Gotta start the New Year out right!  
                                        Happy New Year to all my family and friends!

Wednesday, December 23, 2015

Tt is For Turnips

I don’t want to offend any of our seasonal root vegetables, but it is my feeling Turnips are rather boring.  Unless of course you’re a bunny.  Speaking of which, those little rascally rabbits have really been nibbling away at my herbs!  But unlike Mr. McGregor, I haven’t set any traps to catch them.  Although I have openly threatened to cook them up in a stew if I see one more bunny munching on my herbs.
If I were smart, I’d put out some carrots, cabbage or . . . turnips!  Rabbits love turnips, as do horses, goats and other livestock.  Of course livestock eat the larger versions of this bulbous root.  We humans consume the smaller more tender productions.  And please don’t confuse turnips with rutabagas.  Remember I explained the difference between the two a few weeks back.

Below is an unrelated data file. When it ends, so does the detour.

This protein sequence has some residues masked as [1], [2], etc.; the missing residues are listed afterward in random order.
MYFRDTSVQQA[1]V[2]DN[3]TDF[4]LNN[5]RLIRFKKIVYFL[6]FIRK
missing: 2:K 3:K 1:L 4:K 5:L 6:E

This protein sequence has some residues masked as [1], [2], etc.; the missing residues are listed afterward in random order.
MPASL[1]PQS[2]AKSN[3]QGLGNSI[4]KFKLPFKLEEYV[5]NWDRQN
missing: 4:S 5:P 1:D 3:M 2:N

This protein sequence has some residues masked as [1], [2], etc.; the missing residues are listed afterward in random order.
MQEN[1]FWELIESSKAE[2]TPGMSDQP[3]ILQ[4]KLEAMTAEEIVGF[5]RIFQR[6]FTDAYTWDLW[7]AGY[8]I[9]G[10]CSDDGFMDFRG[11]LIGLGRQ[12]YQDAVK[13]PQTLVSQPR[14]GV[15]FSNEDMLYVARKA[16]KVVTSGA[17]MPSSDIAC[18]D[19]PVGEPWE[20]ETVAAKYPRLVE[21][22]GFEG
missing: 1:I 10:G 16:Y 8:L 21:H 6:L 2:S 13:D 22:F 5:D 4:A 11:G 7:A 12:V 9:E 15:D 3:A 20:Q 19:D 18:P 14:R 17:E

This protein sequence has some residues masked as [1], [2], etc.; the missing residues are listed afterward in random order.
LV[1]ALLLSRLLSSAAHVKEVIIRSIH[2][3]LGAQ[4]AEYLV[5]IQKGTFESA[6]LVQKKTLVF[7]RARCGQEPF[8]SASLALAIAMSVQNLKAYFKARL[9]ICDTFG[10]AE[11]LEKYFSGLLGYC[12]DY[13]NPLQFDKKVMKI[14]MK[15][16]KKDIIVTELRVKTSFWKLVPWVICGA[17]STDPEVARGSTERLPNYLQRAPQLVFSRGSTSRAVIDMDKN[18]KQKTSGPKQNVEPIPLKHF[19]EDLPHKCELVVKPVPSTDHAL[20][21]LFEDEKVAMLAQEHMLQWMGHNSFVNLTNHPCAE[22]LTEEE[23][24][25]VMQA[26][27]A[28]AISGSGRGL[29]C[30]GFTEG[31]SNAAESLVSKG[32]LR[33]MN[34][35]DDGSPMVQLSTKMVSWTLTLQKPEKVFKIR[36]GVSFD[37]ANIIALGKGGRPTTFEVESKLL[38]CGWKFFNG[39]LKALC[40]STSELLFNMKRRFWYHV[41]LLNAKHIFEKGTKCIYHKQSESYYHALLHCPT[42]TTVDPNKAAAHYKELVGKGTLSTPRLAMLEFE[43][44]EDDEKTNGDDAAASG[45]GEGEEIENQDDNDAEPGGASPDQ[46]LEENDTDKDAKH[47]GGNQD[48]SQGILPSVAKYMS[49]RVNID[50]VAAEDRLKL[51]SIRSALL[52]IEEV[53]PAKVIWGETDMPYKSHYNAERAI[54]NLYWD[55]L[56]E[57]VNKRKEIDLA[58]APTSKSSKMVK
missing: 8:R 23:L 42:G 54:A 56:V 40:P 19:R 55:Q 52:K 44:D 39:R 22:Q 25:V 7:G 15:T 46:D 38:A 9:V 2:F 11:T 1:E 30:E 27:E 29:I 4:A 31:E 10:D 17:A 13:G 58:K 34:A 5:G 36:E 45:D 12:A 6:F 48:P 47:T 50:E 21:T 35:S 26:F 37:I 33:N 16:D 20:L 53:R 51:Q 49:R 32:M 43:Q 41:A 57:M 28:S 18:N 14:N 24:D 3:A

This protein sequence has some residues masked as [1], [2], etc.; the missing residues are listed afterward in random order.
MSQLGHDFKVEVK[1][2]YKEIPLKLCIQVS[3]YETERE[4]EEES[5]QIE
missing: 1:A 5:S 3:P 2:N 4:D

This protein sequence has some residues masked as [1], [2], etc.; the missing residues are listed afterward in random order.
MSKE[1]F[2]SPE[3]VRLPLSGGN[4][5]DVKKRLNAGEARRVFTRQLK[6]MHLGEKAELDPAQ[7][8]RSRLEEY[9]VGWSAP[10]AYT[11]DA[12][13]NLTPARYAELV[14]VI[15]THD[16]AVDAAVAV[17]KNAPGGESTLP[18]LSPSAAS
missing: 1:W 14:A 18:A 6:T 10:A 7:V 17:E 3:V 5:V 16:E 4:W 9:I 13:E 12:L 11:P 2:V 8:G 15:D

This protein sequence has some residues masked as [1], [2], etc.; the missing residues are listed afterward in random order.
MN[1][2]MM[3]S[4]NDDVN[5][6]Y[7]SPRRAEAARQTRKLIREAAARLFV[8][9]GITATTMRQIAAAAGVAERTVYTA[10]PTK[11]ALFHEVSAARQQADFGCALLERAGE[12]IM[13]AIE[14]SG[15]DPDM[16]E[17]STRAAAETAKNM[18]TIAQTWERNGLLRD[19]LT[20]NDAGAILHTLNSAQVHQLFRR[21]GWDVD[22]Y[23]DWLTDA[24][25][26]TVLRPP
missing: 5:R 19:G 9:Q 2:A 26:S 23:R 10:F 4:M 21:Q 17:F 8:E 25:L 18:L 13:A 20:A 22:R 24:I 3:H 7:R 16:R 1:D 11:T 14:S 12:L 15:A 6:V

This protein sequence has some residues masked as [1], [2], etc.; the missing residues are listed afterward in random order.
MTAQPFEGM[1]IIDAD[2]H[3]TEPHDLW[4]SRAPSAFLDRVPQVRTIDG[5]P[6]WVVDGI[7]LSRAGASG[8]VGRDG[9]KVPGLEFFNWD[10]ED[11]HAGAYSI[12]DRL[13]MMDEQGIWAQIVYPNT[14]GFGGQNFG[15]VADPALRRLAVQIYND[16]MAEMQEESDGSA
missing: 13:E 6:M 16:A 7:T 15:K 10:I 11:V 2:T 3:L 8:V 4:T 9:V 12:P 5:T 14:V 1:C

Amid their many fairy tales the brothers Grimm wrote a short, strange little story about a turnip, called The Turnip.  It tells the story of two brothers, both soldiers, one was rich the other poor.  The poor brother was forced to become a farmer in order to feed himself and his family.  On his small farm he grew the only crop affordable, turnips.  One season while out in his garden he discovered he had grown one of the biggest turnips ever out among his crop.  He decided to take it to the King as a gift (actually if I’m remembering my history correctly, I’m thinking as a Serf he was required by law to give a portion of his harvest to the King).  The King expressed his gratitude by lavishing gifts upon the poor brother.  When the rich brother heard about this, he then gave multiply gifts to the King.  Alas, he was repaid by the King with that same ginormous turnip harvested by his own brother.  Of course the rich brother felt anger mixed with his jealousy.  In retaliation he hired some men to capture and murder his brother.  Just when the thugs captured the poor brother while he was out innocently riding his horse through the woods, they heard someone singing.  Instead of killing the brother, they hurriedly stuffed him into a large sack and hung the sack from the branch of a tree with the intention of returning to kill him later.  Not long afterward a passer-by happens upon the poor brother just as he emerges from a hole he had cut into the sack.  In order to avoid his own demise the poor brother explains to the passer-by that the sack is magical and when inside one will be bestowed with knowledge and wisdom.  The passer-by willingly climbs into the sack as the poor brother secures it closed, telling the passer-by, “see you are already learning a great lesson.”  All this because of a turnip.  The brothers Grimm often enlightened us with morals in their dark stories.